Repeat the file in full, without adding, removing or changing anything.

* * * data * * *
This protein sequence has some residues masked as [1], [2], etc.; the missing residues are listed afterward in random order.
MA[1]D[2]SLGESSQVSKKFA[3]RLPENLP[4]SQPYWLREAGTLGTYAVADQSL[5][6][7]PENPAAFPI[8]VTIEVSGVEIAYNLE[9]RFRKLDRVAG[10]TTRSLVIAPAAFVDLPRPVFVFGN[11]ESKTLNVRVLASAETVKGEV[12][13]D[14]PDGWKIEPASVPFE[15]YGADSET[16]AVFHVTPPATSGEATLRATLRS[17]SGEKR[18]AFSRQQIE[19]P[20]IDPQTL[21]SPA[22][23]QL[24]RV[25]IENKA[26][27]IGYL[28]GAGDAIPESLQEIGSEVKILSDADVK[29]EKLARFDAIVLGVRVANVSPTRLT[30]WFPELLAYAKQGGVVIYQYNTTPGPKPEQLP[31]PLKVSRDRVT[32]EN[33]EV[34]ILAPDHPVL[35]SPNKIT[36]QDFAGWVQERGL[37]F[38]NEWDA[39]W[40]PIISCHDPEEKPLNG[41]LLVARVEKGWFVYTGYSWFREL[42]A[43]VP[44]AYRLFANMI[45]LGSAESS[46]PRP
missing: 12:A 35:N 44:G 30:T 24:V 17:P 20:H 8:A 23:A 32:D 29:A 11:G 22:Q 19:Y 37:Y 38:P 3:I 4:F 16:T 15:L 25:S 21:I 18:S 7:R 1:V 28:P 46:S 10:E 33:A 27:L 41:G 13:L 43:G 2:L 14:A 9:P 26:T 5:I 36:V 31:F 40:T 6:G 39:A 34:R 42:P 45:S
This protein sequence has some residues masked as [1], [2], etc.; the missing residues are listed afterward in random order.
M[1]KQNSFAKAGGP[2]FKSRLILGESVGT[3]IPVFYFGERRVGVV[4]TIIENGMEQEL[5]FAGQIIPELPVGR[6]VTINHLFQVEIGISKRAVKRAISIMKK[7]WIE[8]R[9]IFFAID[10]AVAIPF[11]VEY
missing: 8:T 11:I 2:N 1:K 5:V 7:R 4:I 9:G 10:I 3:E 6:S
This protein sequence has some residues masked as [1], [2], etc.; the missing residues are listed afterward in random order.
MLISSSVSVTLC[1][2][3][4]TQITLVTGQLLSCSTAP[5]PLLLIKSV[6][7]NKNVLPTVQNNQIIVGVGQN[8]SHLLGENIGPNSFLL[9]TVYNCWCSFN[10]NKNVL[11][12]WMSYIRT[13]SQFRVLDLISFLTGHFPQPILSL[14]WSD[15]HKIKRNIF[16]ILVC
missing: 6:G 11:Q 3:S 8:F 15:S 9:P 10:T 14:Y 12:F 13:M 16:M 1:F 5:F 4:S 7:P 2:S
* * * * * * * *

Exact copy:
This protein sequence has some residues masked as [1], [2], etc.; the missing residues are listed afterward in random order.
MA[1]D[2]SLGESSQVSKKFA[3]RLPENLP[4]SQPYWLREAGTLGTYAVADQSL[5][6][7]PENPAAFPI[8]VTIEVSGVEIAYNLE[9]RFRKLDRVAG[10]TTRSLVIAPAAFVDLPRPVFVFGN[11]ESKTLNVRVLASAETVKGEV[12][13]D[14]PDGWKIEPASVPFE[15]YGADSET[16]AVFHVTPPATSGEATLRATLRS[17]SGEKR[18]AFSRQQIE[19]P[20]IDPQTL[21]SPA[22][23]QL[24]RV[25]IENKA[26][27]IGYL[28]GAGDAIPESLQEIGSEVKILSDADVK[29]EKLARFDAIVLGVRVANVSPTRLT[30]WFPELLAYAKQGGVVIYQYNTTPGPKPEQLP[31]PLKVSRDRVT[32]EN[33]EV[34]ILAPDHPVL[35]SPNKIT[36]QDFAGWVQERGL[37]F[38]NEWDA[39]W[40]PIISCHDPEEKPLNG[41]LLVARVEKGWFVYTGYSWFREL[42]A[43]VP[44]AYRLFANMI[45]LGSAESS[46]PRP
missing: 12:A 35:N 44:G 30:T 24:V 17:P 20:H 8:A 23:A 32:D 29:A 11:G 22:Q 19:Y 37:Y 38:P 3:I 4:F 16:T 15:L 25:S 21:I 18:S 7:R 1:V 28:P 46:S 10:E 33:A 27:L 41:G 13:L 43:G 2:L 14:A 9:P 26:T 5:I 36:V 31:F 40:T 6:G 39:A 34:R 42:P 45:S
This protein sequence has some residues masked as [1], [2], etc.; the missing residues are listed afterward in random order.
M[1]KQNSFAKAGGP[2]FKSRLILGESVGT[3]IPVFYFGERRVGVV[4]TIIENGMEQEL[5]FAGQIIPELPVGR[6]VTINHLFQVEIGISKRAVKRAISIMKK[7]WIE[8]R[9]IFFAID[10]AVAIPF[11]VEY
missing: 8:T 11:I 2:N 1:K 5:V 7:R 4:I 9:G 10:I 3:E 6:S
This protein sequence has some residues masked as [1], [2], etc.; the missing residues are listed afterward in random order.
MLISSSVSVTLC[1][2][3][4]TQITLVTGQLLSCSTAP[5]PLLLIKSV[6][7]NKNVLPTVQNNQIIVGVGQN[8]SHLLGENIGPNSFLL[9]TVYNCWCSFN[10]NKNVL[11][12]WMSYIRT[13]SQFRVLDLISFLTGHFPQPILSL[14]WSD[15]HKIKRNIF[16]ILVC
missing: 6:G 11:Q 3:S 8:F 15:S 9:P 10:T 14:Y 12:F 13:M 16:M 1:F 5:F 4:S 7:P 2:S